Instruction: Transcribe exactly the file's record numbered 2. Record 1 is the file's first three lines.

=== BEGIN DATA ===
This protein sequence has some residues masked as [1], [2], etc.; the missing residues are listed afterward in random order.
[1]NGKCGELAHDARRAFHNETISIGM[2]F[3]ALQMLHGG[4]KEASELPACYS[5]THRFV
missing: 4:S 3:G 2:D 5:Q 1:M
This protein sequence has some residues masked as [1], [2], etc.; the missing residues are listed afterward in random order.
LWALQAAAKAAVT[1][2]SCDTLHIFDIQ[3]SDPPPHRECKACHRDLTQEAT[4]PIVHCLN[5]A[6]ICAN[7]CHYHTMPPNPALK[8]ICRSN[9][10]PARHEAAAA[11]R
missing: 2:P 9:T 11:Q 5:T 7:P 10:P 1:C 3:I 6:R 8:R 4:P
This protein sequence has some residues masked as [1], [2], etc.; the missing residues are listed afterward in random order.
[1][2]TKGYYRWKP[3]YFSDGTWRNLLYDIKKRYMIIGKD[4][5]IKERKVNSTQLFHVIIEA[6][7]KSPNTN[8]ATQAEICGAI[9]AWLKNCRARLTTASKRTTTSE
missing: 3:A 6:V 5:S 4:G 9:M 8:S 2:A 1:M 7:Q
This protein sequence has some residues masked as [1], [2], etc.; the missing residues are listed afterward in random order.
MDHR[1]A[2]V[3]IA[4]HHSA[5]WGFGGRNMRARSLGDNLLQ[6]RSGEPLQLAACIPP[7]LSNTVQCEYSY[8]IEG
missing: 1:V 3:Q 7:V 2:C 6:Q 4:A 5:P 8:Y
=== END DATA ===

This protein sequence has some residues masked as [1], [2], etc.; the missing residues are listed afterward in random order.
LWALQAAAKAAVT[1][2]SCDTLHIFDIQ[3]SDPPPHRECKACHRDLTQEAT[4]PIVHCLN[5]A[6]ICAN[7]CHYHTMPPNPALK[8]ICRSN[9][10]PARHEAAAA[11]R
missing: 2:P 9:T 11:Q 5:T 7:P 10:P 1:C 3:I 6:R 8:R 4:P